If I have DACA and my husband (US citizen) applies so I can get the US residency, will it be easier since I have DACA or will it be the same? 8 Answers as of December 18, 2013

Will I need to leave the US?

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Law Offices of Svetlana Boukhny
Law Offices of Svetlana Boukhny | Svetlana Boukhny
It really depends on whether you are even eligible for permanent residency on the basis of marriage to a US citizen. The fact that you got DACA does not mean that you are eligible to adjust your status since the requirements for the two processes are very different and largely unrelated. If you entered the US lawfully and overstayed, you are eligible to adjust status within the US, regardless of whether you have DACA. If you entered the US unlawfully, even if you have DACA, under the current immigration laws, you are not eligible to adjust your status to permanent residence within the US.
Answer Applies to: California
Replied: 12/18/2013
The Law Offices of Mary Lyn T. Sanga, A Professional Corporation | Mary Lyn Tanawan Sanga
It will still be the same process and requirements. Since you are not in lawful status, I recommend that you seek advice from a competent immigration lawyer to make sure you meet the eligibility requirements for adjustment of status within the United States. If you came in without inspection, you may have to apply for provisional waiver if you do not have 245i benefit.
Answer Applies to: California
Replied: 12/18/2013
Edward Shulman
Edward Shulman | Edward Shulman
It depends on your manner of entry. If you entered lawfully and overstayed your visa then there is no problem to adjust your status. If you entered unlawfully then you will need to get advance parole or apply for a 601A waiver.
Answer Applies to: New Jersey
Replied: 12/18/2013
Baughman & Wang
Baughman & Wang | Justin X. Wang
if you entered the US illegally you may have to leave the US to get your immigrant visa in your home country. If that is the case, DACA does not help. You may file waiver if needed while you are in the US. Consult with an immigration lawyer for advise.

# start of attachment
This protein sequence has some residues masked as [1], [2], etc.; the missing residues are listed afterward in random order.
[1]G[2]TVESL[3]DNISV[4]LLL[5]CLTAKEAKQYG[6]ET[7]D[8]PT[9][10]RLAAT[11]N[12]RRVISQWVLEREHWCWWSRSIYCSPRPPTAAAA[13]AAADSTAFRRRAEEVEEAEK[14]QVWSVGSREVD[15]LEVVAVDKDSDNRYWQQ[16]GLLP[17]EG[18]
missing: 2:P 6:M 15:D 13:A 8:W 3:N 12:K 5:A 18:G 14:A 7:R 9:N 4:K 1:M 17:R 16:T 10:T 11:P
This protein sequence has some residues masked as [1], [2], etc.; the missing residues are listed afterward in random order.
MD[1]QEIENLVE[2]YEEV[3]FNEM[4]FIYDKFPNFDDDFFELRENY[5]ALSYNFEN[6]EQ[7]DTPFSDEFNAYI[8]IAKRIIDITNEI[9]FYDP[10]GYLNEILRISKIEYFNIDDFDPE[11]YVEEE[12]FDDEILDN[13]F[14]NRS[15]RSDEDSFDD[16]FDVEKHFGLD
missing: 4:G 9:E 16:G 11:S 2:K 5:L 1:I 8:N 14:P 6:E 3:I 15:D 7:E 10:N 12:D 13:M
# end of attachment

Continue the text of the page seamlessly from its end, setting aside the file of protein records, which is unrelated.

Answer Applies to: California
Replied: 12/18/2013
Law Offices of Linda Rose Fessler | Linda Fessler
Just about the same, but at least you get to stay in country.
Answer Applies to: California
Replied: 12/18/2013
    Kapoor Law Firm, PLLC
    Kapoor Law Firm, PLLC | Shiv K. Kapoor
    It depends on how you last entered the US. If you initially entered legally and then overstayed, you can adjust status in the US. If you entered illegally, then you would have to leave the US and consular process. However, you may trigger a 3 or 10 year bar when you depart the US. There is a provisional waiver you can apply for before leaving based on hardship to your US citizen spouse.
    Answer Applies to: Texas
    Replied: 12/18/2013
    Law Offices of Grinberg and Segal
    Law Offices of Grinberg and Segal | Alexander Segal
    The answer will depend upon how you originally entered the United States.
    Answer Applies to: New York
    Replied: 12/18/2013
    Christian Schmidt, Attorney at Law
    Christian Schmidt, Attorney at Law | Christian Schmidt
    Your DACA approval does not make a difference. You can become a permanent resident through a US citizen spouse without having to leave the country if you last entered the U.S. lawfully.
    Answer Applies to: California
    Replied: 12/18/2013
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